Postdoc position in ultrafast protein spectroscopy to guide time-resolved crystallography at XFELs (m/f/d) (code number 16/2019)
At the Max Planck Institute for Medical Research, one of the 84 institutes of the Max Planck Society for the Advancement of Science, physicists, chemists and biologists create knowledge of long-term relevance to life and basic medical sciences.
Max-Planck Institute for Medical Research, Heidelberg, Dr. Ilme Schlichting University of Strasbourg – CNRS, IPCMS, Prof. Stefan Haacke
Serial femtosecond X-ray crystallography (SFX) is a new technique available at X-ray free-electron laser facilities, enabling time-resolved pump probe experiments at high spatial and temporal resolution. Such experiments haves recently provided detailed novel insights on how light initiates the function of photo-sensory proteins such as PYP (Pande et al, Science 2016), rsEGFP2 (Coquelle et al., Nat. Chem. 2017) or bacteriorhodopsin (Nogly et al. Science 2018, Nass Kovacs et al. Nature Comm. 2019). However, there is a stringent need for these experiments to be prepared and complemented by lab-based ultrafast UV/VIS and IR spectrosco-py (Nass Kovacs et al. Nature Comm. 2019). First, the proteins may display diffe¬rent reaction kinetics in the crystalline than the solution phase and second, and most importantly, identifying suitable excitation conditions is crucial for avoiding multi-photon effects in the high-density crystals. The latter point has been ignored so far, thus strongly impacting the biological relevance of most of the published time-resolved SFX experiments.
Within a joint collaboration of the two partner labs, the 2-years post-doc position is located in the ultrafast spectroscopy lab (BIODYN, Pr. S. Haacke) in Strasbourg. Our group studies femtosecond photo-chemistry in retinal proteins and other biomolecules using state-of-the-art laser facilities and home-built set-ups (TAS, fluorescence, 2DES). The research project implies adaptation of these set-ups for micron-sized protein crystals, in particular of retinal proteins (e.g. bR). In addition, a detailed characterisation of multi-photon absorption cross sections as a func-tion of excitation wavelength is a challenging but mandatory task, never performed for protein crystals. Regular exchange with the MPI team (“Biomolecular Mecha-nisms”, Dr. I. Schlichting) will take place concerning crucial expertise in protein crystal handling and delivery as well as X-ray crystallography. Participation in XFEL experiments is expected. Besides, the early career scientist will independently pursue new research ideas, publish exciting papers and publicize his/her work at conferences, mentor graduate students, and participate in fundraising efforts.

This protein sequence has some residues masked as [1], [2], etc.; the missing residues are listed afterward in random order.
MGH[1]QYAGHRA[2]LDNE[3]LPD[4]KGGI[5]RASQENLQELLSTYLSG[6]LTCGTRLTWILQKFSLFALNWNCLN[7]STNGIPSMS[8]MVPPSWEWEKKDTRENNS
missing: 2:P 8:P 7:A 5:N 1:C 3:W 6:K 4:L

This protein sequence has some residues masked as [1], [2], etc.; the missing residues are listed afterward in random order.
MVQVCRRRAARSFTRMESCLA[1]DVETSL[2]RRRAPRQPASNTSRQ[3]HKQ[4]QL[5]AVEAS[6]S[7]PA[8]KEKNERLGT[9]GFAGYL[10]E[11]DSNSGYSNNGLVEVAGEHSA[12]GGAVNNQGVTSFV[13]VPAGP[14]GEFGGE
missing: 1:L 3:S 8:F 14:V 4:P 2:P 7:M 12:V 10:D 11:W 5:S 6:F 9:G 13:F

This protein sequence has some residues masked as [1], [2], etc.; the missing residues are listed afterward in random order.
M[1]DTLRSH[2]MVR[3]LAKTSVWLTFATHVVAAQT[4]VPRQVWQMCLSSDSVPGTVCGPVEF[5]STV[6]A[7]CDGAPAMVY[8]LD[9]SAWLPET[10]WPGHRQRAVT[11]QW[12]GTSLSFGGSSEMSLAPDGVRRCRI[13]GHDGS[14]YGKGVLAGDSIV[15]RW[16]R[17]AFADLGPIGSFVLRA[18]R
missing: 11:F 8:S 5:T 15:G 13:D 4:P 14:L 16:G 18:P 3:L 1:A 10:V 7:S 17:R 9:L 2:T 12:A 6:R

The work is a follow-up of our previous publication reporting X-ray crystallography under high excitation conditions for bacteriorhodopsin (Nass Kovacs et al. Nature Comm., 10, 3711 (2019)) and will extend to other proteins such as haemoglobin. The next challenge is to perform these experiments for laser excitation in optimised single photon conditions occurring in Nature.
Doctoral Degree in a related field (Physics, Chemistry, Photonics) and demonstrated research ability. Preferred applicants should have a strong background in ultrafast optics, (bio-) molecular and possibly protein spectroscopy. We like to work with team players and young enthusiastic scientists attracted by a broad interdisciplinary horizon, and an international collabo-ration.
A preferred candidate should have 2 years of research experience in the field of ultrafast optics and spectroscopy. Experience with protein expression and handling, data analysis, and new technical developments, including software, are a plus. Starting date: As soon as possible.
Payment is based on the TVöD guidelines up to remuneration group 13. The position is limited to two years with a possibility of extension.
For general questions, please contact Ms. Sabrina Giacalone (+49 6221 486- 305) from human resources.
The Max Planck Society is committed to increasing the number of individuals with disabilities in its workforce and therefore encourages applications from such qualiﬁed individuals.
The Max Planck Society strives for gender and diversity equality. We welcome applications from all backgrounds.
Applicants should send a CV and Cover Letter briefly summarizing previous expertise and current/future interests via e-mail as a single PDF file with the above reference to firstname.lastname@example.org.